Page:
Examples of active systems, formed of units that are able to extract energy from the environment and dissipate it to self-propel, are found everywhere in nature: flocks of birds, animal swarms, suspensions of bacteria or tissues are all biological active systems. Scientists are able to build synthetic active systems using catalytic colloidal particles or micro-robots.
Active systems have theoretically fascinating properties, a fact that drove a very intense research activity lately. Future applications may encompass the engineering self-assembling materials using active units, considered as a defining agenda in the community.
Large assemblies of active units display collective phenomena that are absent in equilibrium. One of the most ubiquitous is phase separation, where even repulsive but active particles phase separate into dense and dilute phases. In some cases, this phenomena resemble to liquid-vapor phase separation of standard fluids. Due to broken time-reversibility, however, active systems can show novel forms of phase separation, comprising a state where the liquid state comprises mesoscopic vapor bubbles (thus resembling to a boiling liquid), or active foams states, where thin liquid filaments are dispersed in the vapor.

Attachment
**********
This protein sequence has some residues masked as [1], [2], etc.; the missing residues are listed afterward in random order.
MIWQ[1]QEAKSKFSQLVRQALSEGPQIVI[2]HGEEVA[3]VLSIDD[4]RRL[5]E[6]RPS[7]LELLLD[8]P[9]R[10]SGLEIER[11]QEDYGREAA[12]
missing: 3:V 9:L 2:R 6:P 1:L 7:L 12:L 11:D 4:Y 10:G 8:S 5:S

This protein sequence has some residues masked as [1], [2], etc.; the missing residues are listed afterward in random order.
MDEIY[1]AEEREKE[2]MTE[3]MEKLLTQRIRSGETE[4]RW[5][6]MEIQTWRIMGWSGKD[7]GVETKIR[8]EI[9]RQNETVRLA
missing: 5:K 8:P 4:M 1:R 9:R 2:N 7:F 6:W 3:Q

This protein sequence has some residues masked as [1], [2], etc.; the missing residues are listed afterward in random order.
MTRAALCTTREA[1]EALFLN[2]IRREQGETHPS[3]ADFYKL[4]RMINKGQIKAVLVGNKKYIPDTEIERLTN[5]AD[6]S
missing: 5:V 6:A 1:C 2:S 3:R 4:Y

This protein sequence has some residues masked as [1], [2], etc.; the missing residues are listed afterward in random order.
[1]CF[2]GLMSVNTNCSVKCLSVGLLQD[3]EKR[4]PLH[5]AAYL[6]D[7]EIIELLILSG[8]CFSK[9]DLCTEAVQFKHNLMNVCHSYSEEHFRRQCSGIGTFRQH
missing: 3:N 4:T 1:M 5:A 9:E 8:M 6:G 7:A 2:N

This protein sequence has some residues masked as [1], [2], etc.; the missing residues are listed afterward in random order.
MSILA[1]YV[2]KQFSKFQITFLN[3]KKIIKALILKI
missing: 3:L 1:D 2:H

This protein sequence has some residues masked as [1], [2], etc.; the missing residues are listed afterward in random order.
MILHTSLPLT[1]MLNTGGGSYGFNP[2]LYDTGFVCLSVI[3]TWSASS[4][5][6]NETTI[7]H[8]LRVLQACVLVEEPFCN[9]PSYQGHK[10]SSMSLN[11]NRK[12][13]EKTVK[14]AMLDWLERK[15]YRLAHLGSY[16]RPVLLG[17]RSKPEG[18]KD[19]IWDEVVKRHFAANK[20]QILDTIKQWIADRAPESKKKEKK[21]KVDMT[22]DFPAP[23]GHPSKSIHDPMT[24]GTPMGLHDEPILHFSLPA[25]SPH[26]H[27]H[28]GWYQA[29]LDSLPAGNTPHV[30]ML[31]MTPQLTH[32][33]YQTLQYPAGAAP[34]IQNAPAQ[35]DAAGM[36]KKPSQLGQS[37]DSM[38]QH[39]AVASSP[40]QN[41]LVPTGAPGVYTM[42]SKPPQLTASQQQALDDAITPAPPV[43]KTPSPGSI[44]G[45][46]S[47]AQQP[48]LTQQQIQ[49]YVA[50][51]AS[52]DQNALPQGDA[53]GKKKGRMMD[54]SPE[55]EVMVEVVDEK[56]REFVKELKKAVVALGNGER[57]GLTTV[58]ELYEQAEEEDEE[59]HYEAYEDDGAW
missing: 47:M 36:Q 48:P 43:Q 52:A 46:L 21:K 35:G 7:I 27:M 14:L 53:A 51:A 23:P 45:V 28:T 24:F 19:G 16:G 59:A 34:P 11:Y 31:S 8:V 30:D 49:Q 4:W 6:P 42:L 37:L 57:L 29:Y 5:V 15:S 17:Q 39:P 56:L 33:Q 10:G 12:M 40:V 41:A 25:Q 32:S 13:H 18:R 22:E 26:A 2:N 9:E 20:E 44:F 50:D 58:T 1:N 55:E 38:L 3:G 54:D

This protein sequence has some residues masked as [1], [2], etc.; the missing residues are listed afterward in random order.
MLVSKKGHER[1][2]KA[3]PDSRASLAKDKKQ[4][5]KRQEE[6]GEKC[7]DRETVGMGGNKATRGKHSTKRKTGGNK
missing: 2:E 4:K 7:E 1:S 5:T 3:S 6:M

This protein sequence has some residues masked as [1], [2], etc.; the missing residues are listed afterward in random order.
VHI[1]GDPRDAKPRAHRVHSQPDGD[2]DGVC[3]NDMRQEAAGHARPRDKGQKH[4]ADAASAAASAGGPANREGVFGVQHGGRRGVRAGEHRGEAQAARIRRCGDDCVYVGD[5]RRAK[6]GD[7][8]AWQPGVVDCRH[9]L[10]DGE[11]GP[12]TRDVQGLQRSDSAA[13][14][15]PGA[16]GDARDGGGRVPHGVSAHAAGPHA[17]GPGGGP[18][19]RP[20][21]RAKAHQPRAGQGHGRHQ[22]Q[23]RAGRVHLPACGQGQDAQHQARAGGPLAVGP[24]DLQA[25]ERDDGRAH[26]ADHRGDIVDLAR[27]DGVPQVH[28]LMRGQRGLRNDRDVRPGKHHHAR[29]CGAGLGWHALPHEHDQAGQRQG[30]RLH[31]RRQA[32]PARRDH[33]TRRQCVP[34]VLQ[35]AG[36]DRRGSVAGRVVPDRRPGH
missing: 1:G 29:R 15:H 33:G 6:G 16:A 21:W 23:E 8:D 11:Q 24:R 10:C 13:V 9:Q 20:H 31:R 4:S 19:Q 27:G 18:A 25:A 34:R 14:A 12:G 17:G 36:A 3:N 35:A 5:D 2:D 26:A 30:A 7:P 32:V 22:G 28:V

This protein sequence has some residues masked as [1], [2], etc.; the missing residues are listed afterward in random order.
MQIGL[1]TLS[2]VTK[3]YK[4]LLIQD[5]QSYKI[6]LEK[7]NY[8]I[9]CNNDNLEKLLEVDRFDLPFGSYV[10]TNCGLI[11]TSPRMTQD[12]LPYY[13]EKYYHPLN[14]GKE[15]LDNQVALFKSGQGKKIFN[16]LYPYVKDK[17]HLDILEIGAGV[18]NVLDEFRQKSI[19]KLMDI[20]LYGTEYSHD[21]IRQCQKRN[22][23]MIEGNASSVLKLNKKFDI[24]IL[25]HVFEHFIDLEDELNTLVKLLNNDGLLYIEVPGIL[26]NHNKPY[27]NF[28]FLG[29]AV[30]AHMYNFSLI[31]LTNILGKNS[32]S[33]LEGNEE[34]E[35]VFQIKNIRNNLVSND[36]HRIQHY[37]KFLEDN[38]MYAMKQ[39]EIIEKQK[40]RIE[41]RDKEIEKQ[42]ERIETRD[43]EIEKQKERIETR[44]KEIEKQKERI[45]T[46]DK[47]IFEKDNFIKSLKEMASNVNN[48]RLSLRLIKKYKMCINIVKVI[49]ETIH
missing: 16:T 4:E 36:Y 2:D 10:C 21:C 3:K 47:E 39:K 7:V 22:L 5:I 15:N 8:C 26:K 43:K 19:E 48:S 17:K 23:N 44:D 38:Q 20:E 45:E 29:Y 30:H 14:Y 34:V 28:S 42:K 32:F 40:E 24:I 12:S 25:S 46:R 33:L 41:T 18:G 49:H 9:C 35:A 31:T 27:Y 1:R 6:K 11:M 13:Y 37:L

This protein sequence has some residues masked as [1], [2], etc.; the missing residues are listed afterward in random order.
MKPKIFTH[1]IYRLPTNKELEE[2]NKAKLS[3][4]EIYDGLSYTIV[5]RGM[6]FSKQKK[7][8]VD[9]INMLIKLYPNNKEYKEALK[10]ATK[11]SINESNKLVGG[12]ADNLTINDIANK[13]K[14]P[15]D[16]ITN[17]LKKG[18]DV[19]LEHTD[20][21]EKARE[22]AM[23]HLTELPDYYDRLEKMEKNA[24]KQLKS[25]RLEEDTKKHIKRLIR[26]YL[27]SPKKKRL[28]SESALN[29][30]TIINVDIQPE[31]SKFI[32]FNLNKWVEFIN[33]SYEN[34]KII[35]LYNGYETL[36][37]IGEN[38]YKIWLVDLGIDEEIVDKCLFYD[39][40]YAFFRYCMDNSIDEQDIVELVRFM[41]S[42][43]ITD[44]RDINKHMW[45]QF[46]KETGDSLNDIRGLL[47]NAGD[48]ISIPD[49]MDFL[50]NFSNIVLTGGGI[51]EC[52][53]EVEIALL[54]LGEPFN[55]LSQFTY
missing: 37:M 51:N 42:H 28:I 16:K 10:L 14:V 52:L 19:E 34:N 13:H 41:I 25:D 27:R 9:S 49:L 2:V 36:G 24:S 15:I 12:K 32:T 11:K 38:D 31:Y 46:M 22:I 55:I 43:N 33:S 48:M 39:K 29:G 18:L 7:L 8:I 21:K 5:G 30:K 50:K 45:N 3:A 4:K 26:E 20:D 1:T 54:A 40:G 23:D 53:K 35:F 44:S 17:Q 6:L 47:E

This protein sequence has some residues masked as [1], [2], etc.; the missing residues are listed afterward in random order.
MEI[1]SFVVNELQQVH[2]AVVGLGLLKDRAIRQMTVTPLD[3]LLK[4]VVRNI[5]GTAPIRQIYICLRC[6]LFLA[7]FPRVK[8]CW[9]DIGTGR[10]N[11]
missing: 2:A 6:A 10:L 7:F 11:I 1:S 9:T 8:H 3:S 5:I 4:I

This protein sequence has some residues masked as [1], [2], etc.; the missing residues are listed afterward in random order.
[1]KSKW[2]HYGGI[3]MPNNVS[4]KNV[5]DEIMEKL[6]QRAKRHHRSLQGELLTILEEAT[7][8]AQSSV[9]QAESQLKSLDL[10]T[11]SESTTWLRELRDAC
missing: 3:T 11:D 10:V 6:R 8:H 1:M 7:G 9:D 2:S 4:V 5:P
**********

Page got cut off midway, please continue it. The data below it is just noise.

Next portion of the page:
Furthermore, in most experimental realization, active systems are `wet’, meaning that particles move in a fluid which itself can mediate interactions among particles, a feature whose consequences are so far little understood theoretically.
The main open theoretical question is how to control these novel states of matter in terms of microscopically tunable parameters. The main goal of this PhD is to fill this gap. This will require both analytical and computational work done on agent based models and continuous descriptions of active systems. If successful, the work will provide a guide for experimentalists to design novel self-assembling materials using active units. Given the ubiquity of phase separation in non-equilibrium contexts, we will further explore the relevance of these results to other out-of-equilibrium systems, such as biological tissues and granular materials.